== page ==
Amazon Boat Trip
The vastness and geography of the Amazon region means that the most common way of getting around is via the river. So, Andrew and I bought a boat ticket travelling from Manaus, downriver to the next largest town, Santarem. It would take 2 days and be a typical Amazonian experience.
For the trip we needed our own hammocks to hang on the boat, which we happened to be given free from a couple we met in the hostel. The day before we left we each bought a mosquito net and some snacks to keep us going on the journey.
Departure morning arrived and we got picked up and taken to the dock. There was a Brazilian couple from our hostel going on the same boat as us and the guy, Zeca, spoke good English (which would be our saving grace over the next couple of days). Our guide showed us which boat we had to board and then strangely, instead of driving around to the jetty (where everyone else seemed to be boarding) we climbed into a small boat and got taken to our larger boat via the water. We pulled up alongside the 3 storey large boat and we were signaled to climb aboard. We couldnt help feeling like pirates as we used the portholes to hoist ourselves up - an interesting, if somewhat unconventional way to board and we're still not entirely sure why we couldn't use the jetty like everyone else! The lower deck was used to store vehicles and cargo so we made our way up to the middle deck. This was where we'd planned to hang our hammocks but when we got there it already seemed pretty full! Our new Brazilian friends managed to convince the staff to let us up to the third level. This level was half covered by a roof/half open air. It had a small snack bar, tv, toilet and a couple of cabins. We hung our hammocks and settled into what would be home for the next two days. One other person joined us - an 18yr old famous Brazilian rodeo champion (!) - making a total of 5 of us sleeping upstairs. We felt very lucky but over time realized that our sleeping situation wasn't always perfect. Firstly there was the constant music. The man who ran the small snack bar was also in charge of the music system which blasted out Brazilian songs (not even the good ones Zeca told us) from 7am to 11pm each day. It's amazing what you can learn to block out after a few hours. Secondly, when we passed through stormy weather the rain would sometimes blow in sideways and get under our little roof, dampening our hammocks and bags. Luckily these downpours were short lived and if we tied our hammocks to the ceiling they stayed dry.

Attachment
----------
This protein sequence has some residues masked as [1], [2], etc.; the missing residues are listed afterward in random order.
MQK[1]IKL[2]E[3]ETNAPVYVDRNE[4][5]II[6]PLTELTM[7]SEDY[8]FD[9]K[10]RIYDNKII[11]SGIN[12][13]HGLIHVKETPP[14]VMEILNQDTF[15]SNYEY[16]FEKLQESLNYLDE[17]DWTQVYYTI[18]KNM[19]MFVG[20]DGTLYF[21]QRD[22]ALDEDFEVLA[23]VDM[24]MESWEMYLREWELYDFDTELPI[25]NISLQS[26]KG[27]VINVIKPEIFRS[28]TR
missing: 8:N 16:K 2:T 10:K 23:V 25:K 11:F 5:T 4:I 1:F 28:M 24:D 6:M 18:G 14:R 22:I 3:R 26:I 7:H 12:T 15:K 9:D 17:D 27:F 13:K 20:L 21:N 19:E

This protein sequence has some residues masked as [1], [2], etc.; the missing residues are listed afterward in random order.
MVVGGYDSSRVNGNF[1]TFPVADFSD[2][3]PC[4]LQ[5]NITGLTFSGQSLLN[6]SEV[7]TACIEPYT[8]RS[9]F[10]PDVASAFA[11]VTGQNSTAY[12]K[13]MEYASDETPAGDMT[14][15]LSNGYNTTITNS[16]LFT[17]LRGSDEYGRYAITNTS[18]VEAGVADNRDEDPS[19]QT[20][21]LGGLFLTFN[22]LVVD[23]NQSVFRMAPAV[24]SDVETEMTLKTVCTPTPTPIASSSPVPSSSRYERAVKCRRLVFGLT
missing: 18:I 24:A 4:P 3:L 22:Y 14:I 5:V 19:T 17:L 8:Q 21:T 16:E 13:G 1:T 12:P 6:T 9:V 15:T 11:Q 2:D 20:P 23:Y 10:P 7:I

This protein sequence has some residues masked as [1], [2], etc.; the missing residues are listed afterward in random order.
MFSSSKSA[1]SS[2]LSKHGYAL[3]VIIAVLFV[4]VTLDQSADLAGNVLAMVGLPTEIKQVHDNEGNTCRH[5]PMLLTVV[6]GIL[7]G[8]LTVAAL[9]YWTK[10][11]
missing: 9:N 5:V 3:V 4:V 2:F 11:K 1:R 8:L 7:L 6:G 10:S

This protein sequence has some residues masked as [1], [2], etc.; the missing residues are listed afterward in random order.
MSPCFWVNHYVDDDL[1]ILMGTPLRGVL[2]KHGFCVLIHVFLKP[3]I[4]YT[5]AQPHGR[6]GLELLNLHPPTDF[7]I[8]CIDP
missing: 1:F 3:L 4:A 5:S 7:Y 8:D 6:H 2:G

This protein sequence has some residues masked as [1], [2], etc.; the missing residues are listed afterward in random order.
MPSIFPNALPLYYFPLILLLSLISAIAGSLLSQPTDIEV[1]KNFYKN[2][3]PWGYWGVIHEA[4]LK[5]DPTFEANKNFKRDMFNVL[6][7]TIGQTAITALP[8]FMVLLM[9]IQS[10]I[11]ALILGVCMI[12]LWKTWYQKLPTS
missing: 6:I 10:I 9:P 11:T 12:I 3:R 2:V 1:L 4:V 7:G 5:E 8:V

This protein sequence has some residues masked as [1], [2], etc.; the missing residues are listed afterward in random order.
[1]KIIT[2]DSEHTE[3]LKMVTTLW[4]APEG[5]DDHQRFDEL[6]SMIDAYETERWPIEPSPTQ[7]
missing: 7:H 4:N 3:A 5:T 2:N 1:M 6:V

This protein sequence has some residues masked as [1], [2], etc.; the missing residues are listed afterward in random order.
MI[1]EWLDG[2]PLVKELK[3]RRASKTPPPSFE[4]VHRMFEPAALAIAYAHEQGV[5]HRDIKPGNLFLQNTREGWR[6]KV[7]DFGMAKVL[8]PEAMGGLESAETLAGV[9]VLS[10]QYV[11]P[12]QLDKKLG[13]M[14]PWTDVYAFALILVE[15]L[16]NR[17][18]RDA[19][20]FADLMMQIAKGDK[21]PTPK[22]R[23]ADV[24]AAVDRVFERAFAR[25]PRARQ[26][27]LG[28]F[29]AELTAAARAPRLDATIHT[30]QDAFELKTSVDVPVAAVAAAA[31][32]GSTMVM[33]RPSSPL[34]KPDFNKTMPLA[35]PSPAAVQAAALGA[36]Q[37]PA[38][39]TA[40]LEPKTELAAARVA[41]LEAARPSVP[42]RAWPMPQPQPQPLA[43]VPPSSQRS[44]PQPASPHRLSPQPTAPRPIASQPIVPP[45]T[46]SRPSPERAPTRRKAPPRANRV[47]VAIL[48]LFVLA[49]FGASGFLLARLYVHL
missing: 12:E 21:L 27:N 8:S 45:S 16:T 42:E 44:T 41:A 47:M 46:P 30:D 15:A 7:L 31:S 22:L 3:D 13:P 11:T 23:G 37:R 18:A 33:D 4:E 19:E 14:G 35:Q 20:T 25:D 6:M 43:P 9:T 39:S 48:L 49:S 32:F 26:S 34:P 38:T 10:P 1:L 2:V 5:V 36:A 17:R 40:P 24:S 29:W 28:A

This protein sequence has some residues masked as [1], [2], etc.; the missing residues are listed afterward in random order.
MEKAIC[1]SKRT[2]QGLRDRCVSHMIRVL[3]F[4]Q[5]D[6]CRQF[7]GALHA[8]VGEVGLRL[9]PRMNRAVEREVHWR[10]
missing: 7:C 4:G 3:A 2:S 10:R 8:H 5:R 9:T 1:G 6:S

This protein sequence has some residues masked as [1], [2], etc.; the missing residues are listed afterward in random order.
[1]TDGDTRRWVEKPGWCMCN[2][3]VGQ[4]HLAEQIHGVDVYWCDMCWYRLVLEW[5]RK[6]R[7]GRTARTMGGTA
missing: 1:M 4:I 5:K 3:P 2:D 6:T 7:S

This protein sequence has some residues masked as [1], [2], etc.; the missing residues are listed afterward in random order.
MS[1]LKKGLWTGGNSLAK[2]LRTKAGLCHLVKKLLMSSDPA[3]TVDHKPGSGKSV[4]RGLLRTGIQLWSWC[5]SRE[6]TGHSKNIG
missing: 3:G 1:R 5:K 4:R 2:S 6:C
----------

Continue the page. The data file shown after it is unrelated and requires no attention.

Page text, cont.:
So, our two days on the boat basically consisted of smooth sailing down the Amazon river. Lots of people from the middle deck would come up to get fresh air, order some drinks and food and hangout. Andrew and I had a lot of time for people watching, reading, and napping. We were advised not to eat the buffet food provided on board, so instead we ate pot noodles for dinner and snacks for lunch and breakfast. Various things entertained us along the way. At one point a lady had put a cardboard box containing 2 puppies under our hammock. I think she was trying to give them some fresh air. They were so small, hadn't even opened their eyes yet, but very cute. We found out from Zeca that she had found them dumped on the side of the road so she rescued them. We did stop at a couple of small towns on the way through. Here we would watch the hustle and bustle below from the top deck, as people unloaded their cargo. At one stop the jetty was covered in hundreds of packets of nappies and laundry powder. Must be a lot of kids in that town... or very dirty adults?
At another stop the action came even closer, as 10 police officers boarded the boat. They came to the top deck and asked Andrew and I for our passports and did a quick search of our bags. They didn't check the locals, apart from the rodeo champs, and were extremely friendly. We found out from Zeca that they check this route because people often smuggle drugs from Colombia down the river.
Before long we were pulling into the dock at Santarem. This was a drama filled in itself as before the boat had even properly docked people were climbing out of the portholes onto the deck - guess they were in a rush to get off. This is where we left our new Brazilian friends. Another 2 gringo girls on the boat and us were not staying in Santarem but sharing a taxi to a smaller town called Alter do Chao. We headed in the taxi but when we arrived at the accommodation we'd arranged, down a little dirt track on the edge of town, no one was there to open the door. We pushed the gate open, found the place where hammocks are hung and just decided to hang ours, sleep and sort things out in the morning when the owner appeared.
We had survived our two days on an Amazonian river boat! An interesting, unique and fun experience... but two days was probably enough!